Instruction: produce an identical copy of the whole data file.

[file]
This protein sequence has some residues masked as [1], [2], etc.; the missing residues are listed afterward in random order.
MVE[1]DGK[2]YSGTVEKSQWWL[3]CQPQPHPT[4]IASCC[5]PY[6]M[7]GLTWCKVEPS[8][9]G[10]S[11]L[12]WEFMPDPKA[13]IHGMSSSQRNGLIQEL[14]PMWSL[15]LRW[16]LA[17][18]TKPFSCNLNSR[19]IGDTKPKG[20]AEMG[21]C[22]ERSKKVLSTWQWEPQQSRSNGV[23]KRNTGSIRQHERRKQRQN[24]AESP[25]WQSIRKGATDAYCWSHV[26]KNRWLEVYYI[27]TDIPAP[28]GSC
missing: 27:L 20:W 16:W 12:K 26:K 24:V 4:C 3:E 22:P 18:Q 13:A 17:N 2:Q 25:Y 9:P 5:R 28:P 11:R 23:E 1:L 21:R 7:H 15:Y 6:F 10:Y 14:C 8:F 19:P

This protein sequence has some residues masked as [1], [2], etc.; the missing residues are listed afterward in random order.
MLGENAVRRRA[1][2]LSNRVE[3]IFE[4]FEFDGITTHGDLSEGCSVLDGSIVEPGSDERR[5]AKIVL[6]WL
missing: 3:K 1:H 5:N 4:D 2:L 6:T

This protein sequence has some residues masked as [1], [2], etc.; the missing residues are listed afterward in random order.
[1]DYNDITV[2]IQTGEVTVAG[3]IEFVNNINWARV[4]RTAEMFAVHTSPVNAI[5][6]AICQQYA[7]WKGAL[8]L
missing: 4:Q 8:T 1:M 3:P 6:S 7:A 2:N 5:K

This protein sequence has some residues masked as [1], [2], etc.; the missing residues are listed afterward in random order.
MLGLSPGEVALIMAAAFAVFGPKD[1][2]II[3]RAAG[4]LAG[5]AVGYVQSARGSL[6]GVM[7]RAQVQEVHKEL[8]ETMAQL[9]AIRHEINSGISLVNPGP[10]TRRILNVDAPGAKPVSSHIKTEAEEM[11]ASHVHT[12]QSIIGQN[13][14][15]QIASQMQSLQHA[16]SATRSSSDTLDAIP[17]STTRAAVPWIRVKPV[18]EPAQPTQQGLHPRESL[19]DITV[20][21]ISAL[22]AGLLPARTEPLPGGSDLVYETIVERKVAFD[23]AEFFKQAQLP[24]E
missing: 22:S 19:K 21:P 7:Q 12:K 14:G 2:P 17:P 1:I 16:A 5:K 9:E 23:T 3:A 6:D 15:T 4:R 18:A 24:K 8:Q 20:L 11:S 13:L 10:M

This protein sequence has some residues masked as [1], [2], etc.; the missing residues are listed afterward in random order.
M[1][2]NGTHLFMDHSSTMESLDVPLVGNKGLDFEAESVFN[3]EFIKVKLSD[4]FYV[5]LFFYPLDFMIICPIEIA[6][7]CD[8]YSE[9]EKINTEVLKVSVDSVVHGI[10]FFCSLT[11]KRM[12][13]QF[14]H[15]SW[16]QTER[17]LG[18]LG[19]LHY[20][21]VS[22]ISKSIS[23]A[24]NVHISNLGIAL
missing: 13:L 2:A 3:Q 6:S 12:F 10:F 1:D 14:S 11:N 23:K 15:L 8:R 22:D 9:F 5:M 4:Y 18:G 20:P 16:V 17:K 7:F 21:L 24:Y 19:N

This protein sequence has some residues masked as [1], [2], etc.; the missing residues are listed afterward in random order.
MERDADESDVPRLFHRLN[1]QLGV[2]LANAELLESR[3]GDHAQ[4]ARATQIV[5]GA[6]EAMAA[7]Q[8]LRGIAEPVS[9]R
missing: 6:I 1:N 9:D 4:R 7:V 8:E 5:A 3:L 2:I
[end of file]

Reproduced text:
This protein sequence has some residues masked as [1], [2], etc.; the missing residues are listed afterward in random order.
MVE[1]DGK[2]YSGTVEKSQWWL[3]CQPQPHPT[4]IASCC[5]PY[6]M[7]GLTWCKVEPS[8][9]G[10]S[11]L[12]WEFMPDPKA[13]IHGMSSSQRNGLIQEL[14]PMWSL[15]LRW[16]LA[17][18]TKPFSCNLNSR[19]IGDTKPKG[20]AEMG[21]C[22]ERSKKVLSTWQWEPQQSRSNGV[23]KRNTGSIRQHERRKQRQN[24]AESP[25]WQSIRKGATDAYCWSHV[26]KNRWLEVYYI[27]TDIPAP[28]GSC
missing: 27:L 20:W 16:W 12:K 26:K 24:V 4:C 3:E 22:P 18:Q 13:A 17:N 2:Q 25:Y 9:P 5:R 28:P 11:R 23:E 1:L 21:R 7:H 15:Y 6:F 10:Y 14:C 8:F 19:P

This protein sequence has some residues masked as [1], [2], etc.; the missing residues are listed afterward in random order.
MLGENAVRRRA[1][2]LSNRVE[3]IFE[4]FEFDGITTHGDLSEGCSVLDGSIVEPGSDERR[5]AKIVL[6]WL
missing: 3:K 1:H 5:N 4:D 2:L 6:T

This protein sequence has some residues masked as [1], [2], etc.; the missing residues are listed afterward in random order.
[1]DYNDITV[2]IQTGEVTVAG[3]IEFVNNINWARV[4]RTAEMFAVHTSPVNAI[5][6]AICQQYA[7]WKGAL[8]L
missing: 4:Q 8:T 1:M 3:P 6:S 7:A 2:N 5:K

This protein sequence has some residues masked as [1], [2], etc.; the missing residues are listed afterward in random order.
MLGLSPGEVALIMAAAFAVFGPKD[1][2]II[3]RAAG[4]LAG[5]AVGYVQSARGSL[6]GVM[7]RAQVQEVHKEL[8]ETMAQL[9]AIRHEINSGISLVNPGP[10]TRRILNVDAPGAKPVSSHIKTEAEEM[11]ASHVHT[12]QSIIGQN[13][14][15]QIASQMQSLQHA[16]SATRSSSDTLDAIP[17]STTRAAVPWIRVKPV[18]EPAQPTQQGLHPRESL[19]DITV[20][21]ISAL[22]AGLLPARTEPLPGGSDLVYETIVERKVAFD[23]AEFFKQAQLP[24]E
missing: 22:S 19:K 21:P 7:Q 12:K 14:G 2:P 17:P 1:I 16:A 5:K 9:E 23:T 3:A 6:D 15:T 4:R 18:A 24:K 8:Q 20:L 11:S 13:L 10:M

This protein sequence has some residues masked as [1], [2], etc.; the missing residues are listed afterward in random order.
M[1][2]NGTHLFMDHSSTMESLDVPLVGNKGLDFEAESVFN[3]EFIKVKLSD[4]FYV[5]LFFYPLDFMIICPIEIA[6][7]CD[8]YSE[9]EKINTEVLKVSVDSVVHGI[10]FFCSLT[11]KRM[12][13]QF[14]H[15]SW[16]QTER[17]LG[18]LG[19]LHY[20][21]VS[22]ISKSIS[23]A[24]NVHISNLGIAL
missing: 13:L 2:A 3:Q 6:S 12:F 10:F 1:D 14:S 11:N 23:K 15:L 8:R 22:D 9:F 5:M 4:Y 18:G 20:P 16:V 17:K 7:F 21:L 24:Y 19:N

This protein sequence has some residues masked as [1], [2], etc.; the missing residues are listed afterward in random order.
MERDADESDVPRLFHRLN[1]QLGV[2]LANAELLESR[3]GDHAQ[4]ARATQIV[5]GA[6]EAMAA[7]Q[8]LRGIAEPVS[9]R
missing: 6:I 1:N 9:D 4:R 7:V 8:E 5:A 3:L 2:I